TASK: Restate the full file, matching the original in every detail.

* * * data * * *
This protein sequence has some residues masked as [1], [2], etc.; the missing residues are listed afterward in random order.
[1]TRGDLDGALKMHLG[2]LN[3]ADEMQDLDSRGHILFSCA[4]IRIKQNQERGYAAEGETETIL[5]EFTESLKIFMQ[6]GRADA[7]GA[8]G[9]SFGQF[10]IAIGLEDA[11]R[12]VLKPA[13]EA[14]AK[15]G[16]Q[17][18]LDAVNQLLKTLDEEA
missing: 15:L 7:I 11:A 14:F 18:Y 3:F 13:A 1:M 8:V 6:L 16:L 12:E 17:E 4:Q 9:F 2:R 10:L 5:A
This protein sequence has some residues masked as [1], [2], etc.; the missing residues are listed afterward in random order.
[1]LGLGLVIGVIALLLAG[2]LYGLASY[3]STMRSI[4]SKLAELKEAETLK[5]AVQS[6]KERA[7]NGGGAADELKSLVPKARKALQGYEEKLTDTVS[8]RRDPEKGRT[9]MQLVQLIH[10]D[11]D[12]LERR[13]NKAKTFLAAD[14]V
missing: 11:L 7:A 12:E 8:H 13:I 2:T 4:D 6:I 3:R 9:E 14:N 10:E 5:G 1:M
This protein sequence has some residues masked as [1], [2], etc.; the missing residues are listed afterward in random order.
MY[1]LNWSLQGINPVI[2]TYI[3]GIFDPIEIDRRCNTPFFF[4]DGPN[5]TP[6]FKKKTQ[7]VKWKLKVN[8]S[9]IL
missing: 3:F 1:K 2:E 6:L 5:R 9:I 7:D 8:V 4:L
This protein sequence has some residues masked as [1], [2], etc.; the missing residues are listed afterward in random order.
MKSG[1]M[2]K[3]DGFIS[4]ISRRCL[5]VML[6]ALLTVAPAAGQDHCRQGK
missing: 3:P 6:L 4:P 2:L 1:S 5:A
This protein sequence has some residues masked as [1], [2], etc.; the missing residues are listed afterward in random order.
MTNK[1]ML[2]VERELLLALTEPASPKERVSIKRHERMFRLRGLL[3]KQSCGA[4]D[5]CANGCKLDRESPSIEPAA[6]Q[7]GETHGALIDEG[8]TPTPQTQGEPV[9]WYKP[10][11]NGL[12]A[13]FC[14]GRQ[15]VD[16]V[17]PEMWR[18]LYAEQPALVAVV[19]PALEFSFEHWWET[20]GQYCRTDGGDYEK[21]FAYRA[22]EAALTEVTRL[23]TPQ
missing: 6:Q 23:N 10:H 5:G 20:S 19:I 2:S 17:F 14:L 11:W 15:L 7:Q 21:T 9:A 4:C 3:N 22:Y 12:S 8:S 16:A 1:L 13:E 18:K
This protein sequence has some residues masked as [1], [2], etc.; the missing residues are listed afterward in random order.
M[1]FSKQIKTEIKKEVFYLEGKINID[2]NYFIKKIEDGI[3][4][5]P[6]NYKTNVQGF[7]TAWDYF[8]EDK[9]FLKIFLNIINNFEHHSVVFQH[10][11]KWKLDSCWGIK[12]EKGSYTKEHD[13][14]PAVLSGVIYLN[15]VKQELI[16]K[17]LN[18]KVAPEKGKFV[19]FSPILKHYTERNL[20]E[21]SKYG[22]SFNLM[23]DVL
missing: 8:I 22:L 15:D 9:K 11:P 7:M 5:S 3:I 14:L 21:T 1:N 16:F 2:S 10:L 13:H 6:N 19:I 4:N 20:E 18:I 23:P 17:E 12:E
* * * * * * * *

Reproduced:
This protein sequence has some residues masked as [1], [2], etc.; the missing residues are listed afterward in random order.
[1]TRGDLDGALKMHLG[2]LN[3]ADEMQDLDSRGHILFSCA[4]IRIKQNQERGYAAEGETETIL[5]EFTESLKIFMQ[6]GRADA[7]GA[8]G[9]SFGQF[10]IAIGLEDA[11]R[12]VLKPA[13]EA[14]AK[15]G[16]Q[17][18]LDAVNQLLKTLDEEA
missing: 15:L 7:I 11:A 14:F 18:Y 3:F 13:A 1:M 8:V 6:L 16:L 12:E 17:E 4:Q 9:F 2:R 10:L 5:A
This protein sequence has some residues masked as [1], [2], etc.; the missing residues are listed afterward in random order.
[1]LGLGLVIGVIALLLAG[2]LYGLASY[3]STMRSI[4]SKLAELKEAETLK[5]AVQS[6]KERA[7]NGGGAADELKSLVPKARKALQGYEEKLTDTVS[8]RRDPEKGRT[9]MQLVQLIH[10]D[11]D[12]LERR[13]NKAKTFLAAD[14]V
missing: 11:L 7:A 12:E 8:H 13:I 2:T 4:D 6:I 3:R 9:E 14:N 10:E 5:G 1:M
This protein sequence has some residues masked as [1], [2], etc.; the missing residues are listed afterward in random order.
MY[1]LNWSLQGINPVI[2]TYI[3]GIFDPIEIDRRCNTPFFF[4]DGPN[5]TP[6]FKKKTQ[7]VKWKLKVN[8]S[9]IL
missing: 3:F 1:K 2:E 6:L 5:R 9:I 7:D 8:V 4:L
This protein sequence has some residues masked as [1], [2], etc.; the missing residues are listed afterward in random order.
MKSG[1]M[2]K[3]DGFIS[4]ISRRCL[5]VML[6]ALLTVAPAAGQDHCRQGK
missing: 3:P 6:L 4:P 2:L 1:S 5:A
This protein sequence has some residues masked as [1], [2], etc.; the missing residues are listed afterward in random order.
MTNK[1]ML[2]VERELLLALTEPASPKERVSIKRHERMFRLRGLL[3]KQSCGA[4]D[5]CANGCKLDRESPSIEPAA[6]Q[7]GETHGALIDEG[8]TPTPQTQGEPV[9]WYKP[10][11]NGL[12]A[13]FC[14]GRQ[15]VD[16]V[17]PEMWR[18]LYAEQPALVAVV[19]PALEFSFEHWWET[20]GQYCRTDGGDYEK[21]FAYRA[22]EAALTEVTRL[23]TPQ
missing: 6:Q 23:N 10:H 5:G 20:S 19:I 2:S 17:F 14:L 11:W 15:L 7:Q 21:T 9:A 4:C 3:N 22:Y 12:S 8:S 16:A 1:L 13:E 18:K
This protein sequence has some residues masked as [1], [2], etc.; the missing residues are listed afterward in random order.
M[1]FSKQIKTEIKKEVFYLEGKINID[2]NYFIKKIEDGI[3][4][5]P[6]NYKTNVQGF[7]TAWDYF[8]EDK[9]FLKIFLNIINNFEHHSVVFQH[10][11]KWKLDSCWGIK[12]EKGSYTKEHD[13][14]PAVLSGVIYLN[15]VKQELI[16]K[17]LN[18]KVAPEKGKFV[19]FSPILKHYTERNL[20]E[21]SKYG[22]SFNLM[23]DVL
missing: 8:I 22:L 15:D 9:K 11:P 7:M 5:S 3:I 14:L 21:T 1:N 16:F 2:S 10:L 13:H 6:N 19:I 4:N 20:E 18:I 23:P 17:E 12:E